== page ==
Euro zone, IMF now have a common stance on Greece

Euro zone, IMF now have a common stance on GreeceEuro zone lenders and the International Monetary Fund have reached the agreement to present a common stance to Greece later on Friday in talks on reforms and the fiscal path Athens must take, according to Reuters.

Such a united stance would be a breakthrough because the two groups have differed for months on the size of the primary surplus Greece should reach in 2018 and maintain for years later as well as the issue of debt relief.

Those differences have hindered efforts to unlock further funding for Greece under its latest euro zone bailout program.

"There is agreement to present a united front to the Greeks," a senior euro zone official said, adding that the outcome of Friday's meeting with the Greeks was still unclear and it was unclear if Athens would accept the proposals.

"What comes out of it, we will see," the official said.

The chairman of euro zone finance ministers, Jeroen Dijsselbloem, said in The Hague that Friday's meeting, in which Greek Finance Minister Euclid Tsakalotos will take part, was to discuss the size of Greece's primary surplus.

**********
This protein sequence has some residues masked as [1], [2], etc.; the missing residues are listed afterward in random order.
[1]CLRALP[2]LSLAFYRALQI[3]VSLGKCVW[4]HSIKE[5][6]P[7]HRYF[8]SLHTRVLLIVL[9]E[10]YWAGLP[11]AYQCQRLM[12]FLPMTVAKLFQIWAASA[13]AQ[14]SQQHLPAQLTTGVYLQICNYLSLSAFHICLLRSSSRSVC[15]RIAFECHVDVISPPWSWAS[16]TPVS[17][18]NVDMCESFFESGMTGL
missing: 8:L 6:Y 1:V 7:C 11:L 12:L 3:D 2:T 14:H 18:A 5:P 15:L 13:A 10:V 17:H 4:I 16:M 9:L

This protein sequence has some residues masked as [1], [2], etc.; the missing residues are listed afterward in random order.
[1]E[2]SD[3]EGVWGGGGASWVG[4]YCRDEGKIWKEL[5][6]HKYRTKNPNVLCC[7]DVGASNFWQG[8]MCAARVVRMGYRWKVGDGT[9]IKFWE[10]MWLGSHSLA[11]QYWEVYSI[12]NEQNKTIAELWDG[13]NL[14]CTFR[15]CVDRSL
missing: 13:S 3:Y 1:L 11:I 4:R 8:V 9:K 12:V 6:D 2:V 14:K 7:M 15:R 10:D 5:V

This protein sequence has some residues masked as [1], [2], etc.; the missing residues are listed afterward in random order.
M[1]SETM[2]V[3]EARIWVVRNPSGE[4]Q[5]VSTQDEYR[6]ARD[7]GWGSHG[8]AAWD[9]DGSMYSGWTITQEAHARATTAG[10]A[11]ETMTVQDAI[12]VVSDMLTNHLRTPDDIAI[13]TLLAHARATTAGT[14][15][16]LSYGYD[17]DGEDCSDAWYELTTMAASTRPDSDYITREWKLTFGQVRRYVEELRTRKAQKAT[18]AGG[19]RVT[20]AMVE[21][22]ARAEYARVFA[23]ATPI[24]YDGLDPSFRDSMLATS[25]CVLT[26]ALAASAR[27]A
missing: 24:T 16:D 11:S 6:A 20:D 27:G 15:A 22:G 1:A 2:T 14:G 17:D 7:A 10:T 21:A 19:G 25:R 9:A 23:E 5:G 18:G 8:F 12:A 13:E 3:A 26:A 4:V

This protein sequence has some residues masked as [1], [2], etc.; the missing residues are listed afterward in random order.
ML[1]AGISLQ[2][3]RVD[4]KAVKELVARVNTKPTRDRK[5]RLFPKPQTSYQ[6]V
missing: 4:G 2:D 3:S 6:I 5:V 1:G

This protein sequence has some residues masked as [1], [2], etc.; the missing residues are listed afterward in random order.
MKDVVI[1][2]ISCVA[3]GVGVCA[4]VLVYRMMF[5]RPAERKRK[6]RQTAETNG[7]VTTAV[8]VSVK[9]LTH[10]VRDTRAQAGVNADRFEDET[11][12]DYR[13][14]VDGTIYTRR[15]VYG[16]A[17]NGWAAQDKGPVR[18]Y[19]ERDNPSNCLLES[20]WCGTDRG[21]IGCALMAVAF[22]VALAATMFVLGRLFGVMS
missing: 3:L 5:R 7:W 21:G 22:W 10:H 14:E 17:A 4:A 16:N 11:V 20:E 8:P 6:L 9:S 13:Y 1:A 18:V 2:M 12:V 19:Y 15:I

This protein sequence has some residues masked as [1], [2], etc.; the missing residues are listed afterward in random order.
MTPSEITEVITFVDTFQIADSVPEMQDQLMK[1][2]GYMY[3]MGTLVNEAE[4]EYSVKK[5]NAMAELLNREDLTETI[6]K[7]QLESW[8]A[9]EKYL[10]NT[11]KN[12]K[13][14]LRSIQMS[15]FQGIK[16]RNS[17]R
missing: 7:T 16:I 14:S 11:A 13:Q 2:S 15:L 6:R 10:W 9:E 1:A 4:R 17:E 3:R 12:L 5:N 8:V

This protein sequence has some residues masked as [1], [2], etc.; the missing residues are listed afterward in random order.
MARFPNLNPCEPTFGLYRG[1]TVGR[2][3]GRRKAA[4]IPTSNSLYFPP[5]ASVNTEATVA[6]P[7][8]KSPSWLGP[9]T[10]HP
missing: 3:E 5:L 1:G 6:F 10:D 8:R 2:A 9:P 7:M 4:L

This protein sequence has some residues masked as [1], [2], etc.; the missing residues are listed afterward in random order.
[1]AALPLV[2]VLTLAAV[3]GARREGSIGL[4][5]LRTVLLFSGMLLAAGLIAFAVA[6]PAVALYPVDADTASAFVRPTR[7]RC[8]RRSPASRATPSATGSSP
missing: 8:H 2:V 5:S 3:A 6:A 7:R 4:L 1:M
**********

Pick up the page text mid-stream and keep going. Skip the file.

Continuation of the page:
The euro zone wants Greece to reach a primary surplus - which excludes interest repayments on debt - of 3.5 percent of gross domestic product and keep it there for many years.

But the IMF believes that with reforms in place now Greece will reach only 1.5 percent next year and in the following years and has therefore been pushing for Athens to legislate new measures that would safeguard the agreed euro zone targets.

Officials said the lenders would ask Greece to take 1.8 billion euros worth of new measures until 2018 and another 1.8 billion after 2018, focused on broadening the tax base and on pension cutbacks.

The Greek government, initially elected to fight against lend-imposed austerity, is loathe to make more cuts that will hit its battered citizens.
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